Economic burden of repository corticotropin (rACTH) in Medicare Part D. (A) Annual Medicare Part D expenditure for rACTH (H.P. Acthar Gel) from 2011 to 2016. (B) Annual Medicare Part D expenditure for rACTH expressed per beneficiary receiving the medication, from 2011 to 2016. (C) Annual Medicare Part D cost per beneficiary receiving a given medication (range, $3-$1,306,221) expressed as a function of the number of beneficiaries receiving that medication (range, <11-9,405,696), for each of the 3,393 medications in Medicare Part D 2016 aggregated data ( H.P. Acthar Gel is indicated by the arrowhead. Prescribing data for fewer than 11 beneficiaries are suppressed in the Medicare Part D data set and no value is provided. For the present analysis, a value of 10 beneficiaries was imputed for suppressed fields; this may have resulted in some of the least frequently prescribed medications appearing less costly. The axes are truncated for clarity; one data point is off scale on the y-axis (at $1,306,221 per beneficiary for 30 beneficiaries) and 1,041 data points are off scale on the x-axis (ie, medications prescribed for more than 7,000 Medicare Part D beneficiaries). Figure 1 from Hartung et al, AJKD © National Kidney Foundation.

Is ACTH effective in treating edematous states? Many studies are quoted in discussions, but they are usually based on weak evidence (case series or prospective single arm trials). Very few properly designed randomized controlled trials exist. The purported reason for high prices of drugs is sometimes attributed to the cost of research and development.

Hartung et al searched the registry and found 23 trials, 12 of which were funded by the drug manufacturer. Just over half of them were randomized trials. Moreover, 8 of these 12 randomized trials actually compare different ACTH dosing regimens. The remaining 4 trials are comparing ACTH to a placebo, or no treatment. The authors could not find a single trial underway comparing ACTH to the appropriate control group consisting of patients treated with glucocorticoids as the comparator.

Percent of studies and projected or actual enrollment for studies proposing the therapeutic use of repository corticotropin (rACTH) for renal indications and registered at (n = 23), by proposed study design. Total number of studies or enrollees is shown at the base of each bar. Industry and Independent denote the presence or absence, respectively, of Mallinckrodt sponsorship or investigator affiliation as identifiable through For study design, placebo arm includes randomization to either a formal placebo control arm or a study arm lacking additional treatment. Multiple ACTH arms indicates randomization in which all study arms receive rACTH. Figure 2 from Hartung et al, AJKD © National Kidney Foundation.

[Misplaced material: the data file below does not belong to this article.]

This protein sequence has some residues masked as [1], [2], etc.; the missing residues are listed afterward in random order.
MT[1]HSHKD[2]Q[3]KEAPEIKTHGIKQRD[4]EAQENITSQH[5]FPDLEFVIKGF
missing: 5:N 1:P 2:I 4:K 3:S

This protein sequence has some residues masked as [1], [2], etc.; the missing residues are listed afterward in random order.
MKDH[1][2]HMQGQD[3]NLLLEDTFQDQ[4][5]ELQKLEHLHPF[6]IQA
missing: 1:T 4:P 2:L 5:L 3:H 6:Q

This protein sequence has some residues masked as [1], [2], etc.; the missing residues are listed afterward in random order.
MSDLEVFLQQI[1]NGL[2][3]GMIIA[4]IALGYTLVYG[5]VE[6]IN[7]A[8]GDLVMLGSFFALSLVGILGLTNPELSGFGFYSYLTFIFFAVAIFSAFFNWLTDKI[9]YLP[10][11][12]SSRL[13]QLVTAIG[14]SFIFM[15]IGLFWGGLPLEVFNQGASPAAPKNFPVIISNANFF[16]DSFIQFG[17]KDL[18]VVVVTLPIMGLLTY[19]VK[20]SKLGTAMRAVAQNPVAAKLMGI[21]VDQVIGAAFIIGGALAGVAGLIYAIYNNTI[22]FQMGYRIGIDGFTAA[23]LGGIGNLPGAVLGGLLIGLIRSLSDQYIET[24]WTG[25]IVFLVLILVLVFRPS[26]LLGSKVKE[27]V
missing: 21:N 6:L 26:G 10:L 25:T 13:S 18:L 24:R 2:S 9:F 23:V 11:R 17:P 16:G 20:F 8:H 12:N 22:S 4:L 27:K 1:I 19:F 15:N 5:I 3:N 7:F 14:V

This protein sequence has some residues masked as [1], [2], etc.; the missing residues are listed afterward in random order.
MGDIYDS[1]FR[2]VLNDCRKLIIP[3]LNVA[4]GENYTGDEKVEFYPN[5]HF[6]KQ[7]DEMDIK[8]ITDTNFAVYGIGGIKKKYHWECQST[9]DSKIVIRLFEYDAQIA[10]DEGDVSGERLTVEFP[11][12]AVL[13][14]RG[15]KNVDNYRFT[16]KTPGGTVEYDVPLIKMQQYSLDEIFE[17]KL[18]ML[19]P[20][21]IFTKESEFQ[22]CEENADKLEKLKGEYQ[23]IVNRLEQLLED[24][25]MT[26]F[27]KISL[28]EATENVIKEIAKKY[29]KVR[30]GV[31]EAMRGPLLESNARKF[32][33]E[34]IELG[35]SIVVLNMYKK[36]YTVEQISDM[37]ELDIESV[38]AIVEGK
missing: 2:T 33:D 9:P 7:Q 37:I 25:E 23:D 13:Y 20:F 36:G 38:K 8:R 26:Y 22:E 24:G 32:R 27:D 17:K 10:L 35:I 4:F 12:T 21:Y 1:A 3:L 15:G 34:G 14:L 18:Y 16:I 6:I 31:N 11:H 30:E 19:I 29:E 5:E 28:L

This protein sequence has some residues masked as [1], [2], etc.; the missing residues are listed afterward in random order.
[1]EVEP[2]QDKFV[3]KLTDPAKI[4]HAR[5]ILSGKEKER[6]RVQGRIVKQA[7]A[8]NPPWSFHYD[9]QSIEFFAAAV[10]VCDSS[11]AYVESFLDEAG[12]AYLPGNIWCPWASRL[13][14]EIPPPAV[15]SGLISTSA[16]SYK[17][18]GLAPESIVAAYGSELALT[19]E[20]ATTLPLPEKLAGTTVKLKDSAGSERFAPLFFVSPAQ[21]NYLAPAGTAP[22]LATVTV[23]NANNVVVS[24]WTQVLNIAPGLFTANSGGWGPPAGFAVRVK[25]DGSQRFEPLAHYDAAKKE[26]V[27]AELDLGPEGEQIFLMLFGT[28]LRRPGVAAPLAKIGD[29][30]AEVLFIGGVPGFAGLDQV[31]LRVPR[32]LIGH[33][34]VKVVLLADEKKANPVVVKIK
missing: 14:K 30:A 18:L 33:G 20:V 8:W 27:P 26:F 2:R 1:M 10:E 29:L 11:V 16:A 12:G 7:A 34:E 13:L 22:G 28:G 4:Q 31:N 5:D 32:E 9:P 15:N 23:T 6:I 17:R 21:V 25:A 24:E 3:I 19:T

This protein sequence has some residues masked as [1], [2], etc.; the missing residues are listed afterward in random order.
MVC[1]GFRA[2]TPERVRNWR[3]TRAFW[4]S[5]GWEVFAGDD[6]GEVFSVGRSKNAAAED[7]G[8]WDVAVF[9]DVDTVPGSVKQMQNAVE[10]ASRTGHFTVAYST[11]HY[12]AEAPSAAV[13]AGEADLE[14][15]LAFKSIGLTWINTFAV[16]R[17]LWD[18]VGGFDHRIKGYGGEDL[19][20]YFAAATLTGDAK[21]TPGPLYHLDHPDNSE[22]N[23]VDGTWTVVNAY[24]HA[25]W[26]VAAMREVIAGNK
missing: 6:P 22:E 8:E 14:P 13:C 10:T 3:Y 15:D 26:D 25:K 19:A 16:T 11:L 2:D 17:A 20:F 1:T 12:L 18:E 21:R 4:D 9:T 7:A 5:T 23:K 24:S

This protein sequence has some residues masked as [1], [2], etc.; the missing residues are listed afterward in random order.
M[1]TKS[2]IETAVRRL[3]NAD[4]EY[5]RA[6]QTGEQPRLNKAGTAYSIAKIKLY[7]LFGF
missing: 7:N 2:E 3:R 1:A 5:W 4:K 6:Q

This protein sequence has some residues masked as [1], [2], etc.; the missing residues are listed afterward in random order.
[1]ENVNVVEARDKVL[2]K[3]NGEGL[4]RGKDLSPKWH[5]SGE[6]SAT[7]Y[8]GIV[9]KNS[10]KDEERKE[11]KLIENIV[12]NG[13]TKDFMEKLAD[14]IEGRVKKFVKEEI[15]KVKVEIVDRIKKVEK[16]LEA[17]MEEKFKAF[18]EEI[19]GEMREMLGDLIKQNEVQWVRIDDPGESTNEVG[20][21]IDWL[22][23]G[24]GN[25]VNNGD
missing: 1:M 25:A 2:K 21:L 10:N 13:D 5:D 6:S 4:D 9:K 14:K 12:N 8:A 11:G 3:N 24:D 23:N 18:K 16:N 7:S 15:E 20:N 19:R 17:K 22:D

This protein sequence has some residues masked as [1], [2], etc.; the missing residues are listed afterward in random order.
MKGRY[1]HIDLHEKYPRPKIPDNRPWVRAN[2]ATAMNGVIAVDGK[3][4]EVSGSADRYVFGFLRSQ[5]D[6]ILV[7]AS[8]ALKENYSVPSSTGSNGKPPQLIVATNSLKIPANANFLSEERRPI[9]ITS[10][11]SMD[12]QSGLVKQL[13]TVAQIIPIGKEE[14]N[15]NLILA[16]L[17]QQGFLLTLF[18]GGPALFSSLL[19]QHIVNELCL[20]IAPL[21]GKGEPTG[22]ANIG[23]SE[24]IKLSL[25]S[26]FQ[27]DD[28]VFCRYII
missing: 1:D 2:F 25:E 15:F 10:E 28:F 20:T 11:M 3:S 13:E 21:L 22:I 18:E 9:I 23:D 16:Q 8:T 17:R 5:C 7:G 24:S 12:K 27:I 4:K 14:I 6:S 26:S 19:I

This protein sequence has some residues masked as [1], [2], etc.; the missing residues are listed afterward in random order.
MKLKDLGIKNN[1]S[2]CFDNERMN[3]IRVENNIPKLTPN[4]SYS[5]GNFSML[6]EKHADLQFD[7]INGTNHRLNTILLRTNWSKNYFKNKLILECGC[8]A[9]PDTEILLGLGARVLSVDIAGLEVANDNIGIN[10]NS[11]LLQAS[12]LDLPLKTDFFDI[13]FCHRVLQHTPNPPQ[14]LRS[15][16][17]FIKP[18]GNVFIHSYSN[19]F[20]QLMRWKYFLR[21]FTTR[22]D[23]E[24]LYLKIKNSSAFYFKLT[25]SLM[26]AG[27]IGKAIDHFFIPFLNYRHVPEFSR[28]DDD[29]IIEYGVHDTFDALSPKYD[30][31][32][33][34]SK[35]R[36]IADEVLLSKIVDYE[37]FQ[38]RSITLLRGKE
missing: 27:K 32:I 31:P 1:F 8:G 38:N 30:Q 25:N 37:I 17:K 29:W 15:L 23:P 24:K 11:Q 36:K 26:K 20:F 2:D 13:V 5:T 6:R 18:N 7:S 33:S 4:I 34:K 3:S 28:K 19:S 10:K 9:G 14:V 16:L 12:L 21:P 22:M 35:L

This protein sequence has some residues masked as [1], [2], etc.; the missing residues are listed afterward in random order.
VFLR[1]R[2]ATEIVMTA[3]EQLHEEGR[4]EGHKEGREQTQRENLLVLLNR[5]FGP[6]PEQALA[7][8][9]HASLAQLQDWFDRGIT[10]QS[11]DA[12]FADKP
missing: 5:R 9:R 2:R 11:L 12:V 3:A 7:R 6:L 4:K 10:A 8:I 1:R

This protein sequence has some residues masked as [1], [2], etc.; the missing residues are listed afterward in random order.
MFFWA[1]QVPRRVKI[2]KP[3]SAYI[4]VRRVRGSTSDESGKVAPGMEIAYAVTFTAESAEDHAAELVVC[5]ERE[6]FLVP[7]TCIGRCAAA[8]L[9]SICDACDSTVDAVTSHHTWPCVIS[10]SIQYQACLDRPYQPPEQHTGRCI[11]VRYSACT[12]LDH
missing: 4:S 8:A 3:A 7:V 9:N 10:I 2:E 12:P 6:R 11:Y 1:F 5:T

Does ACTH have a different side effect profile than glucocorticoids? The package insert doesn’t say so – and biologically it should have the same effects. Do we even know, from a pharmacokinetic and pharmacodynamic aspect, the equivalent dose of ACTH vs glucocorticoids? Hartung et al review data suggesting that an 80-unit ACTH injection might provide similar area under the curve plasma cortisol levels as 30 to 40 mg of oral prednisolone (or 24 – 32 mg of methylprednisolone). However, that doesn’t account for the dissimilar kinetics of the plasma cortisol equivalent, the tropic effects of ACTH, or the duration of biologic effects. If, as claimed, there are actions of ACTH on melanocortin receptors, that pathway has not been clearly demonstrated to play a role mechanistically in glomerular diseases.

In summary, Hartung et al conclude that there is no evidence to justify that the high cost of the drug supports ongoing research efforts.

– Post prepared by Swapnil Hiremath, AJKDBlog Contributor. Follow him @hswapnil.


To view Hartung et al (subscription required), please visit

Title: Repository Corticotropin Versus Glucocorticoid for Nephrotic Syndrome: When Will We See the Evidence?
Authors: D.M. Hartung, K. Johnston, A. Deodhar, D.N. Bourdette, and D.M. Cohen
DOI: 10.1053/j.ajkd.2018.12.025